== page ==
U.S. Warns Russia Against Using Chemical, Biological Weapons in Ukraine

On Wednesday, the U.S. warned Russia against using chemical or biological weapons in Ukraine as the conflict nears the end of its third week.

A statement attributed to National Security Council spokesperson Emily Horne said that National Security Adviser Jake Sullivan spoke Wednesday with General Nikolay Patrushev, the secretary of the Russian Security Council, "to reiterate the United States' firm and clear opposition to Russia's unprovoked and unjustified invasion of Ukraine."

"Mr. Sullivan also warned General Patrushev about the consequences and implications of any possible Russian decision to use chemical or biological weapons in Ukraine," the statement read.

Russia has been spreading an unproven conspiracy theory that the U.S. is funding biological weapons labs inside Ukraine. That claim has been repeated by China and has gained traction among some far-right groups and individuals in the U.S.

But some U.S. officials have warned that Russia's claims may be laying the groundwork for a more sinister act of aggression against Ukraine. White House press secretary Jen Psaki warned on Twitter last week that Russia could use the weapons labs theory to blame the U.S. for a potential chemical or biological weapons attack.

"Now that Russia has made these false claims, and China has seemingly endorsed this propaganda, we should all be on the lookout for Russia to possibly use chemical or biological weapons in Ukraine, or to create a false flag operation using them. It's a clear pattern," Psaki's tweet read.

U.S. Warning to Russia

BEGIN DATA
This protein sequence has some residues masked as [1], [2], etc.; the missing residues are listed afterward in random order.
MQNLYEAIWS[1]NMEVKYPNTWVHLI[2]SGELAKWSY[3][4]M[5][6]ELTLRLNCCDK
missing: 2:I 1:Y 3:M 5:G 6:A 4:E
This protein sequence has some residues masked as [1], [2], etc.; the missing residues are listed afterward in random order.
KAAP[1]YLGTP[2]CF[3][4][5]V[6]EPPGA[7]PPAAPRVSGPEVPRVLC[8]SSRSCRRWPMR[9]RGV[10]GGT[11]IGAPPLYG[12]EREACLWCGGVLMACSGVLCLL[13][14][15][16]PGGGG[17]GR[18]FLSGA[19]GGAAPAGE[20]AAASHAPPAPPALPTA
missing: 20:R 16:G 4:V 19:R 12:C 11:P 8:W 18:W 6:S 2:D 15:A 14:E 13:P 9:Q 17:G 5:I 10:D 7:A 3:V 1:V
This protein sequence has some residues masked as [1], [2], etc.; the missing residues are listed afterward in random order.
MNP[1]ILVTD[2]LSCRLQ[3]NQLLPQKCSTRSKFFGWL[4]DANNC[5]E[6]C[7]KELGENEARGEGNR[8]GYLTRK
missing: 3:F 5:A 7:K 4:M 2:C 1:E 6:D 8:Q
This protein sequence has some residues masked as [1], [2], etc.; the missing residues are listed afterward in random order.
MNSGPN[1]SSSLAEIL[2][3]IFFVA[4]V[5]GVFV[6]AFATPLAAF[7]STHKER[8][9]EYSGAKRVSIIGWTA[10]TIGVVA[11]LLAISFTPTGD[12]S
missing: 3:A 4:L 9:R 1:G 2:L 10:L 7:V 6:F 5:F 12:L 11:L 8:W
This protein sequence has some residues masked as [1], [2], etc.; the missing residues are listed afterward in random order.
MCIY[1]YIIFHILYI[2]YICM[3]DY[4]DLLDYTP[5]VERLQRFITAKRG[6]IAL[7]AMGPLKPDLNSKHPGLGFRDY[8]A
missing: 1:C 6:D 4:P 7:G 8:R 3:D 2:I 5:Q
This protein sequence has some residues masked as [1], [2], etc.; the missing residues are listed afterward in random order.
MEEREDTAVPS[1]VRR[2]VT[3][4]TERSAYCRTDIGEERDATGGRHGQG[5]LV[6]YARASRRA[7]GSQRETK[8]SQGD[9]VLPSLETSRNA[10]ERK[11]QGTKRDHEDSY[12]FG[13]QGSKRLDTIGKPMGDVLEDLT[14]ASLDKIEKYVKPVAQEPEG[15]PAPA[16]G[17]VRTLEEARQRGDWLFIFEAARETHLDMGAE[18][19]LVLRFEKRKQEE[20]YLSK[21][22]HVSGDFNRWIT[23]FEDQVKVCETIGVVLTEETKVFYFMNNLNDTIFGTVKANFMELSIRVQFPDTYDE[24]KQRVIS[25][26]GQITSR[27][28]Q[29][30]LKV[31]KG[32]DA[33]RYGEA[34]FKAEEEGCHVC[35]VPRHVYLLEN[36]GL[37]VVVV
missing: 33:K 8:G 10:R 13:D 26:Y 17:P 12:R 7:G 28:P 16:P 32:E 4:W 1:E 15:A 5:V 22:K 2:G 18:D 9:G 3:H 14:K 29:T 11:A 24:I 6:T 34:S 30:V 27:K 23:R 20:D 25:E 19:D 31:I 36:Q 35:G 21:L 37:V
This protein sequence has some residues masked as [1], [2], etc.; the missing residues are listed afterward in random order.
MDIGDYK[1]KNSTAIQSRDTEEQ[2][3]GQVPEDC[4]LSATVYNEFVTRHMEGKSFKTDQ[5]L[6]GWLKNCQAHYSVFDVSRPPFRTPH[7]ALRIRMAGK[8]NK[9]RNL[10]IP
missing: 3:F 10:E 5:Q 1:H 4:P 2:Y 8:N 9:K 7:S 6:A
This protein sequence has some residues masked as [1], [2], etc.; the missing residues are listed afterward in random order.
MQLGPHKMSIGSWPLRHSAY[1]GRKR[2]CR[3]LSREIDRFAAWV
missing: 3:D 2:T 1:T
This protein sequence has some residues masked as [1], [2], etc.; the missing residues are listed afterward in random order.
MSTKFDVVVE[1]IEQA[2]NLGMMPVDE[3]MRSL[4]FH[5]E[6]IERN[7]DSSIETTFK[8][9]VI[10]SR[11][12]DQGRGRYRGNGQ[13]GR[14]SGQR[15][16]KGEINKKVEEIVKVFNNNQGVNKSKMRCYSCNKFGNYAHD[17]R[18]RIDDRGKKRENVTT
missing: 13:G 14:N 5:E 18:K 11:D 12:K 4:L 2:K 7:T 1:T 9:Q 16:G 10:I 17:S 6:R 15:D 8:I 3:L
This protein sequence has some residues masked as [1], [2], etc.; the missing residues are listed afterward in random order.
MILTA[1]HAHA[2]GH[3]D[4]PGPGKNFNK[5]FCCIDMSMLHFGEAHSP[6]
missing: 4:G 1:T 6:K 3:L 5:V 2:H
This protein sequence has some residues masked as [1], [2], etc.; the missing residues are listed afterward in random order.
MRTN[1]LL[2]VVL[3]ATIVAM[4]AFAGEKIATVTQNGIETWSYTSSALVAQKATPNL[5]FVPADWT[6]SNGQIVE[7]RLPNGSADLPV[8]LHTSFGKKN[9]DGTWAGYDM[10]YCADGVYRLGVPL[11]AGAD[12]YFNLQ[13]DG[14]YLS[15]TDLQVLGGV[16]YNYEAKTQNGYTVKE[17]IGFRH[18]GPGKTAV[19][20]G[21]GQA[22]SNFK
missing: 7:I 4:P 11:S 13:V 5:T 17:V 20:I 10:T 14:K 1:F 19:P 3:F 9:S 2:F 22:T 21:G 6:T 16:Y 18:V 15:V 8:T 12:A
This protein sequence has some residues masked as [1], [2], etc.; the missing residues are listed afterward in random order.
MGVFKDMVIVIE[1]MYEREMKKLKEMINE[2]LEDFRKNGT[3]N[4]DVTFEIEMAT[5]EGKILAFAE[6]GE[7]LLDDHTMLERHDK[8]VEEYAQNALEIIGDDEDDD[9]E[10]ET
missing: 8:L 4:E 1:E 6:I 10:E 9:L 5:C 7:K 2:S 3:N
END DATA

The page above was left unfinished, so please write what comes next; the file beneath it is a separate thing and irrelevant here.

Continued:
The U.S. warned Russia against using chemical or biological weapons in Ukraine Wednesday. Above, White House national security adviser Jake Sullivan speaks during the daily briefing at the White House in Washington, D.C., on Monday, August 23, 2021. Susan Walsh/AP Photo

CIA Director William Burns gave a similar warning while testifying to the Senate Intelligence Committee last week, Newsweek previously reported.

"This is something, as all of you know very well, is very much a part of Russia's playbook," Burns said. "They've used these weapons against their own citizens, they've at least encouraged the use in Syria and elsewhere, so it's something we take very seriously."

The chemical and biological weapons conspiracy theories from Russia have also gone beyond allegations of U.S.-funded labs. One theory, for example, accuses the U.S. of training birds in Ukraine to spread deadly diseases in Russia. Another accuses the U.S. of experimenting with "bat coronavirus" to create biological weapons inside Ukraine.

The U.S. State Department dismissed the claims as "outright lies" and "total nonsense" in a statement on March 9. The statement, attributed to spokesperson Ned Price, said that Russia "is inventing false pretexts in an attempt to justify its own horrific actions in Ukraine" and distracts from the fact that Russia "has active chemical and biological weapons programs"

"Finally, Russia has a track record of accusing the West of the very crimes that Russia itself is perpetrating. These tactics are an obvious ploy by Russia to try to justify further premeditated, unprovoked, and unjustified attacks on Ukraine," it added.

Newsweek has reached out to Russia's Foreign Ministry for comment but did not hear back by publication time.

Follow Newsweek's live blog for updates on the Russia-Ukraine conflict.

Update 3/16/22, 12:50 p.m. ET: This story was updated with additional information and background.